At first, that’s just showing love to people that show love to you. But it gets deeper after a while. You know me, I’m not the type of person to go bond with everybody in the world, but when I see growth in the person, I can open up, especially when I see myself within people. I’ve seen Kai Cenat going crazy with his streaming career, he was a fan for a long time and I peeped that so I just started following him. He didn’t even know I was following him. After a while I wanted to link up and do an interview and shit, we were already like family by that point

Now that you’ve worked with Kai Cenat, do you have any interest in Twitch streaming?.

Yeah, that’s what we’re doing next. Me and Kai, me and Adin [Ross]. Adin just hit me yesterday too, right after Kai hit me about the damn Twitch shit. That’s crazy. So I’m going to do it with both of them. We got to show out.

Where do you rank your projects? From Artist to The Bigger Artist to Hoodie Szn, How do you compare them to what you just made with Me Vs. Myself?

I feel like every single album, I take a step or two forward. Some of my fans prefer my older songs because they have specific memories from that time that the music is forever tied to. But the truth is, I got better. I would love for my fans to play the first Artist mix tape and then play Me Vs. Myself. I promise you, the quality, the wordplay, everything is better. You wouldn’t even think it’s the same person.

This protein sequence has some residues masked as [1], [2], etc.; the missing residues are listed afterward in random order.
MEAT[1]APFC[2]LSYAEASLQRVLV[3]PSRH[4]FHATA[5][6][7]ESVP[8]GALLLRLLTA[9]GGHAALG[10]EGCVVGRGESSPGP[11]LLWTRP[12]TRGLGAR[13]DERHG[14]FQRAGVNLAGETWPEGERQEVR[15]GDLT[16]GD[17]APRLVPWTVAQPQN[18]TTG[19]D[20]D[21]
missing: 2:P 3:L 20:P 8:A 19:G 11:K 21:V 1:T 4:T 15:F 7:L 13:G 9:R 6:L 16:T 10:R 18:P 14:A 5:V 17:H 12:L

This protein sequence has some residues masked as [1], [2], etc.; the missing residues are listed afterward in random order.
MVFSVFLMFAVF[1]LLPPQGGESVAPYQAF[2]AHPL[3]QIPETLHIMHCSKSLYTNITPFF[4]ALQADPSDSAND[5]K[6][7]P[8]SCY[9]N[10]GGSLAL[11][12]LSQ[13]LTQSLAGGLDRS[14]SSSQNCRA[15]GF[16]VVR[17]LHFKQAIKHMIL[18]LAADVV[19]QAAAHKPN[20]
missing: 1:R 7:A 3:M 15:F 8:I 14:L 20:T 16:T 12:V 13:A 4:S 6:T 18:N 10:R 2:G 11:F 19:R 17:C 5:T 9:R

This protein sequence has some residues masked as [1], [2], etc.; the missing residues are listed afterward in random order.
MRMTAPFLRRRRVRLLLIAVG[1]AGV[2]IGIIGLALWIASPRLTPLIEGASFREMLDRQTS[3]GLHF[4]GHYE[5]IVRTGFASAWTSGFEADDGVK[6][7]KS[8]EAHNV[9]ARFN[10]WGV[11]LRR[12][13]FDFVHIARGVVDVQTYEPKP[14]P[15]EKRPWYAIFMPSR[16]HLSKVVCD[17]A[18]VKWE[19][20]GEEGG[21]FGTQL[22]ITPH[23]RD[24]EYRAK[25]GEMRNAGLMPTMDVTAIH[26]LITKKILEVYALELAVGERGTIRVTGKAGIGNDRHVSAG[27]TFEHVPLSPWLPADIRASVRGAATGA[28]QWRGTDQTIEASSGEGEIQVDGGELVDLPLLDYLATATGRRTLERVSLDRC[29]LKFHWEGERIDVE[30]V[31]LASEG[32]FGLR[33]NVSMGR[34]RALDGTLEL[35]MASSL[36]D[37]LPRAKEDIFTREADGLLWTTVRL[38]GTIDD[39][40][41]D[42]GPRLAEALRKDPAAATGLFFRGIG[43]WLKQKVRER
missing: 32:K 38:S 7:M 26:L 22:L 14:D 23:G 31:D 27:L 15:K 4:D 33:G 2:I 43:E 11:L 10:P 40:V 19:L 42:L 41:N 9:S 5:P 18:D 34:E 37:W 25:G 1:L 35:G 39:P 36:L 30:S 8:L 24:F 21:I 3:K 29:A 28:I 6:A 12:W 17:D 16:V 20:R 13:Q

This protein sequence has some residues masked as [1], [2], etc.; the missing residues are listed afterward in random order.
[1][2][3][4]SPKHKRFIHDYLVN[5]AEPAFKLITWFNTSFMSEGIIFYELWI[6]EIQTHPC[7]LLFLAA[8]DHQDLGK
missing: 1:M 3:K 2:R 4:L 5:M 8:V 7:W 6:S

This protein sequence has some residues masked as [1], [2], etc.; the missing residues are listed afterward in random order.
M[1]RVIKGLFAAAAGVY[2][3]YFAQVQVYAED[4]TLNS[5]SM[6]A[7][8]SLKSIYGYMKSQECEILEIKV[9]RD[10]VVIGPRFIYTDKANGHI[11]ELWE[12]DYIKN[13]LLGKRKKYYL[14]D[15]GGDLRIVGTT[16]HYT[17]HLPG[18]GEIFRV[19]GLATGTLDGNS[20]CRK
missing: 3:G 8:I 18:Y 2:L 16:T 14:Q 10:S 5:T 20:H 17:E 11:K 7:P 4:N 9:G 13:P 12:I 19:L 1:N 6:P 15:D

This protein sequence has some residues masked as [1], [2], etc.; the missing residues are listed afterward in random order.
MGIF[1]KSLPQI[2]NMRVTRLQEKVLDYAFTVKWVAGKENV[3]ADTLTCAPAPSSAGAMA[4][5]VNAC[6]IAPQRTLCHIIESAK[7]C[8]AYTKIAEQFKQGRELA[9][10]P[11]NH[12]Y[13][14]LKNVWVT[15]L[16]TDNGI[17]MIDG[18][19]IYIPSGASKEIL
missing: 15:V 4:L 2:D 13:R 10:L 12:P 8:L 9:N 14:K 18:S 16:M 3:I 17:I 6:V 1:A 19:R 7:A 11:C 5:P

Do you feel like you had a lot left to prove in your career at this point?

I always got something to prove. I’m not going to say I don’t want to be the greatest. It would be amazing to know what it feels like to be the greatest., So why not? I never knew I was going to make it to this point right here, so shit. Hell yeah.

A lot of rappers in the city try to come for the crown and claim the title of King of New York.

That’s what makes me not want to claim I’m the King of New York, when I hear people do that and drop some [weak] shit. The people going to say what it really is, they are the judge. My fans aren’t fake, I have real motherfucking fans. So you put the album out and you say you the King of New York, you got to really be that nigga.

So do you just want to retire the term King of New York?

Hell no. You think I’m going to retire the crown? If the people think I’m the King of New York, then that’s what it is, it’s whatever the people say. Everything people see in me, I want to be that.